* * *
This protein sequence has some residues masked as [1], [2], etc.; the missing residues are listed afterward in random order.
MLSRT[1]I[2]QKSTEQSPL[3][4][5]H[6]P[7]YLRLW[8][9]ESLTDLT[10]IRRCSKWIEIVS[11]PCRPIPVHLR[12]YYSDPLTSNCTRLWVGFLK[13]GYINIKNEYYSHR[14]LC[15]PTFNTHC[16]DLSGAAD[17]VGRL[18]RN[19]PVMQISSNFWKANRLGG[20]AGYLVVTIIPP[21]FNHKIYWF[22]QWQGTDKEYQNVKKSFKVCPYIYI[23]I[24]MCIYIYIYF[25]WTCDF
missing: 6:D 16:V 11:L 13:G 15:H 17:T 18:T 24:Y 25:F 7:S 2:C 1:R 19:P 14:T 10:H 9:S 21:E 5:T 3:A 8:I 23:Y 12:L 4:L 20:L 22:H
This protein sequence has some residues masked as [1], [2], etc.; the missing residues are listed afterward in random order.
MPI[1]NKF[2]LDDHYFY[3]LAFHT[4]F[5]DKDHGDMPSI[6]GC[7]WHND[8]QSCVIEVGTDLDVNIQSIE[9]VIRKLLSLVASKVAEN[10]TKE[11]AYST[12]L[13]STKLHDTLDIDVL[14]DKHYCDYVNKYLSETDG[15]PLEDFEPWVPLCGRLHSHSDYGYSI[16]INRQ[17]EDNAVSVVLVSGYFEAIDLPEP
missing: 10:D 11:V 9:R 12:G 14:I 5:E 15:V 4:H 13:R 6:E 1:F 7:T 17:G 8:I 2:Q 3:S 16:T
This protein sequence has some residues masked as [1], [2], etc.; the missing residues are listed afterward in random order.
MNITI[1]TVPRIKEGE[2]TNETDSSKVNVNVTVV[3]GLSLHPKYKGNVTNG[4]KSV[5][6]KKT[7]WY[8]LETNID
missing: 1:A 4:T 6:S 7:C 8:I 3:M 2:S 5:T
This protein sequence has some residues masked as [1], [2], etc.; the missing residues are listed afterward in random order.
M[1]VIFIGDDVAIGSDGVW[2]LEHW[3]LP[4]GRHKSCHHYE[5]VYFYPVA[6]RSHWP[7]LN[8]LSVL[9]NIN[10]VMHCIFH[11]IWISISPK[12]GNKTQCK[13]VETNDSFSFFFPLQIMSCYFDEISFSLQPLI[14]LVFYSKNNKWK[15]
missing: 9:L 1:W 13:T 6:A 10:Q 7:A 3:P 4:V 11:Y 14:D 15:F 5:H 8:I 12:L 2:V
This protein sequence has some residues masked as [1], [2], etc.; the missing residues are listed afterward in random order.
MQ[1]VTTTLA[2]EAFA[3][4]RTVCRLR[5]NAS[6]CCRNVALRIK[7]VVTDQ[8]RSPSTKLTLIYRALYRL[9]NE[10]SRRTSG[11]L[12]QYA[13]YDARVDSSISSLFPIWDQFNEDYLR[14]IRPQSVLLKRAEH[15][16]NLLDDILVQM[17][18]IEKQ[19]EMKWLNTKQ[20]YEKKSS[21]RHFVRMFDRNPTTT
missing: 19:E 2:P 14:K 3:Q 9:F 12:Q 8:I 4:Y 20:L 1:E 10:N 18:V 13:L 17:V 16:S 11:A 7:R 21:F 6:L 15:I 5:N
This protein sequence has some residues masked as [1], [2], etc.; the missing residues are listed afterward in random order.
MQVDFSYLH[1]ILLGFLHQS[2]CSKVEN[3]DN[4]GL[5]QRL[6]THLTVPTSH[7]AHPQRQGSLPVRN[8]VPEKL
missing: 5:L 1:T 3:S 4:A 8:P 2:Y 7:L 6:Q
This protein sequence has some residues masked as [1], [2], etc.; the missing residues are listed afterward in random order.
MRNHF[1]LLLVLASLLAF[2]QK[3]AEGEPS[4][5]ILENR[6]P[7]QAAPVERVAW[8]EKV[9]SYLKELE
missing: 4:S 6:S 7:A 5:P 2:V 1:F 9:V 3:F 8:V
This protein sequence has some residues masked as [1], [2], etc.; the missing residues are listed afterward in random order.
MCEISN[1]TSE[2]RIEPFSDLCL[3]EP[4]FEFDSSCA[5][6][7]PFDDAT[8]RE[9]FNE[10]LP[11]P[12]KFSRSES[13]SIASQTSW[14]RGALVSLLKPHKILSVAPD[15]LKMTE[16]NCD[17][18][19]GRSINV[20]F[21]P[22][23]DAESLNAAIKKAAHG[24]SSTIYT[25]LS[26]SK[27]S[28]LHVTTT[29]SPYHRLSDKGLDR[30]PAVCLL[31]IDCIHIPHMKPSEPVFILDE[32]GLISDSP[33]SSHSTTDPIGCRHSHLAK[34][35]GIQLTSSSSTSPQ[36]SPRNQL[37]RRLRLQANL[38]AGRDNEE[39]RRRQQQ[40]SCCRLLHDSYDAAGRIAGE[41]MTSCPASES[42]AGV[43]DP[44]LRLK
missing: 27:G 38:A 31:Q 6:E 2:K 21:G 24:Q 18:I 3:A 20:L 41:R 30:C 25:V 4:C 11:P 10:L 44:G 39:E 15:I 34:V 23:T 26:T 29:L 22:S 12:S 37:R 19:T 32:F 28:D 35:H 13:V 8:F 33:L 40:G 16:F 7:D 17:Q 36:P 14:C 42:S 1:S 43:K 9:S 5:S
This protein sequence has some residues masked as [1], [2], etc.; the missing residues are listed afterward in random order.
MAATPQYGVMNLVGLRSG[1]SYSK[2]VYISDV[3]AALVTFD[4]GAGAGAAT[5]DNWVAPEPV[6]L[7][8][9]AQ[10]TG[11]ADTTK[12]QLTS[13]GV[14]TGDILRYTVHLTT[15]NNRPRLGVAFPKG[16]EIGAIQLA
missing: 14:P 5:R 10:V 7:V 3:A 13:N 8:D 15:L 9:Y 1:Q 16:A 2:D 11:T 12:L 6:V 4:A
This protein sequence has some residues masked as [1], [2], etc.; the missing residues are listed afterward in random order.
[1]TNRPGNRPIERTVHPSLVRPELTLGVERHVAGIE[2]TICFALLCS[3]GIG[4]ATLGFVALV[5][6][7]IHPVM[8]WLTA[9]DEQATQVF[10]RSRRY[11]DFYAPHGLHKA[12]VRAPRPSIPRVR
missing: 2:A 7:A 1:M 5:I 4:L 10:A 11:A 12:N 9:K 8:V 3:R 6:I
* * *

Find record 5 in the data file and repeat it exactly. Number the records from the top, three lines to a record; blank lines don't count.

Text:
This protein sequence has some residues masked as [1], [2], etc.; the missing residues are listed afterward in random order.
MQ[1]VTTTLA[2]EAFA[3][4]RTVCRLR[5]NAS[6]CCRNVALRIK[7]VVTDQ[8]RSPSTKLTLIYRALYRL[9]NE[10]SRRTSG[11]L[12]QYA[13]YDARVDSSISSLFPIWDQFNEDYLR[14]IRPQSVLLKRAEH[15][16]NLLDDILVQM[17][18]IEKQ[19]EMKWLNTKQ[20]YEKKSS[21]RHFVRMFDRNPTTT
missing: 19:E 2:P 14:K 3:Q 9:F 12:Q 8:I 4:Y 20:L 1:E 10:N 18:V 13:L 17:V 16:S 11:A 7:R 21:F 6:L 15:I 5:N